Changing Behaviours: A History (Module 27408)

This module will identify, explore and evaluate the production and application of scientific knowledge about human behaviour in the period 1760-2000. 

It will explore the ways in which state and imperial formations conditioned the emergence of modern scientific disciplines and trace the influence of new technologies for understanding and changing human behaviour. A particular focus will be on the emergence of psychology, both developmental and social, and its applications in therapeutic and both formal and informal educational settings.

Outcome

By the end of the module you should be able to:

  • Demonstrate a detailed historical knowledge of scientific knowledge about human behaviour in the period between c. c.1760 and 2000 and its emotional, social and material impact in education settings.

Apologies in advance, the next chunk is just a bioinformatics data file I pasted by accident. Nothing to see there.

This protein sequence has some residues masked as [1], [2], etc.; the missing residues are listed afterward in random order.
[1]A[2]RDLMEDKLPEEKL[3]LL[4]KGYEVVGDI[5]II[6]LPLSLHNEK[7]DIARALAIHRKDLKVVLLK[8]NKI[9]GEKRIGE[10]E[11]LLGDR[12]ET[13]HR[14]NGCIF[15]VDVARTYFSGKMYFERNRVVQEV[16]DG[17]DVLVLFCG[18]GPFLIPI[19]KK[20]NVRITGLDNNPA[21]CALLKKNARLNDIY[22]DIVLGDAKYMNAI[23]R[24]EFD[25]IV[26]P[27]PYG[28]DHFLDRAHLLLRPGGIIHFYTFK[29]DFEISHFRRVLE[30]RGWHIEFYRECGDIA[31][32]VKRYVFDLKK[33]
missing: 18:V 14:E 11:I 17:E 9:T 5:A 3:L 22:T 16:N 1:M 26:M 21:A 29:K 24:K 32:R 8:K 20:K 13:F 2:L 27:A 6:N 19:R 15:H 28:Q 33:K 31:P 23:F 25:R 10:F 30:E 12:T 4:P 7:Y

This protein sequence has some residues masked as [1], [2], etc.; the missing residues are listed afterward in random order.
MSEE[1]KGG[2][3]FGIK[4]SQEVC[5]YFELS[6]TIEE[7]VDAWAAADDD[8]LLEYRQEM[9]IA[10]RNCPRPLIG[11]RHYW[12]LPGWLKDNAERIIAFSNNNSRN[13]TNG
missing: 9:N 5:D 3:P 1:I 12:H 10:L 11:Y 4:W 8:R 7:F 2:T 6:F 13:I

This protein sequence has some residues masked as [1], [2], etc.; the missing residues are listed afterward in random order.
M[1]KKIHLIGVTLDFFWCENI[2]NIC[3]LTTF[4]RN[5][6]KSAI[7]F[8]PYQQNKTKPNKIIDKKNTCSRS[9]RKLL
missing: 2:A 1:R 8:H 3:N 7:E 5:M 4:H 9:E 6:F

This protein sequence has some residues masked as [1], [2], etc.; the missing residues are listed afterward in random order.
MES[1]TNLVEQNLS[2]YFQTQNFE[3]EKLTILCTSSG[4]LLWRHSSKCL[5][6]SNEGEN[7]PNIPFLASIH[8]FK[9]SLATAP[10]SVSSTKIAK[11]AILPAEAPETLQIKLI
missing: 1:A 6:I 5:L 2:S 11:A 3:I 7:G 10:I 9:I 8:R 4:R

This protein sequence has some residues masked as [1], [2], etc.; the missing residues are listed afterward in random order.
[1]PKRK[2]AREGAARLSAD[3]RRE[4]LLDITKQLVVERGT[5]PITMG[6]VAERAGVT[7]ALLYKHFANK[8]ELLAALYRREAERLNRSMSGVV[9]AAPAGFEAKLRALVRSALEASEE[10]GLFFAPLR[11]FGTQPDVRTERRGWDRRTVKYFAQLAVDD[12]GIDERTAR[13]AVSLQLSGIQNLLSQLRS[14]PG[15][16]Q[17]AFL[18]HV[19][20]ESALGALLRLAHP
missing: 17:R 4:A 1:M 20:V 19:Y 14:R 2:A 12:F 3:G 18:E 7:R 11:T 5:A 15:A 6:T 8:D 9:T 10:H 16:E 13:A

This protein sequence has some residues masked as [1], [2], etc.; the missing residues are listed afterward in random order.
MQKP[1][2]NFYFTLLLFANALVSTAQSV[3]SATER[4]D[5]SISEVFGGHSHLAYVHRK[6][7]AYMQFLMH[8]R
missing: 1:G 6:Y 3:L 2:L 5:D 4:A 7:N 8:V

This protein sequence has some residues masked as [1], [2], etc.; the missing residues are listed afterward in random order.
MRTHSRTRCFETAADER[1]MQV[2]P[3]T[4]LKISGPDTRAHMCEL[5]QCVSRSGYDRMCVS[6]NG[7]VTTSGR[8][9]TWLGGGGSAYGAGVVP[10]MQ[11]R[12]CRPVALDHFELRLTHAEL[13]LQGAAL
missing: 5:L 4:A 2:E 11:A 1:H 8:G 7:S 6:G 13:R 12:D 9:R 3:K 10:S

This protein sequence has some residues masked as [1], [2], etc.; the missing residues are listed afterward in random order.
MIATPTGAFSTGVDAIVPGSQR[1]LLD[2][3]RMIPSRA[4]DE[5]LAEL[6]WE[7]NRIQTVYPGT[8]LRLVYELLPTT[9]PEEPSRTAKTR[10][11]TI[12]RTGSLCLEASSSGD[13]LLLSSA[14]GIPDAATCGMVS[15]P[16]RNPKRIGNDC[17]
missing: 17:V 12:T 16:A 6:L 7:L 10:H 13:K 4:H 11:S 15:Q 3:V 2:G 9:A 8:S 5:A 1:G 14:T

• Evaluate professional beliefs and practices in at least one area of the behavioural sciences in the period between c.1760 and 2000.
  • Demonstrate a critical understanding of the relationship between social policy and one or more of class, gender and ‘race’. 
  • Draw on relevant theory to identify ways that social and cultural values can be accomodated or adapted in educational settings.
  • Investigate sociologically and psychologically informed questions. 
  • Participate effectively in group work.
  • Communicate effectively in seminars, and during group research projects.

Value

20 Credits

Module Lead

Dr Kevin Myers

Contact hours

Lectures (12 hours), Seminars (6 hours), tutorials (12 hours), practical classes/workshops (6 hours), guided independent study (164 hours)

Assessment

1,000 word case study blog (25%); 1,000 word exhibition blog (25%), 2,000 word essay (50%)

Associated programmes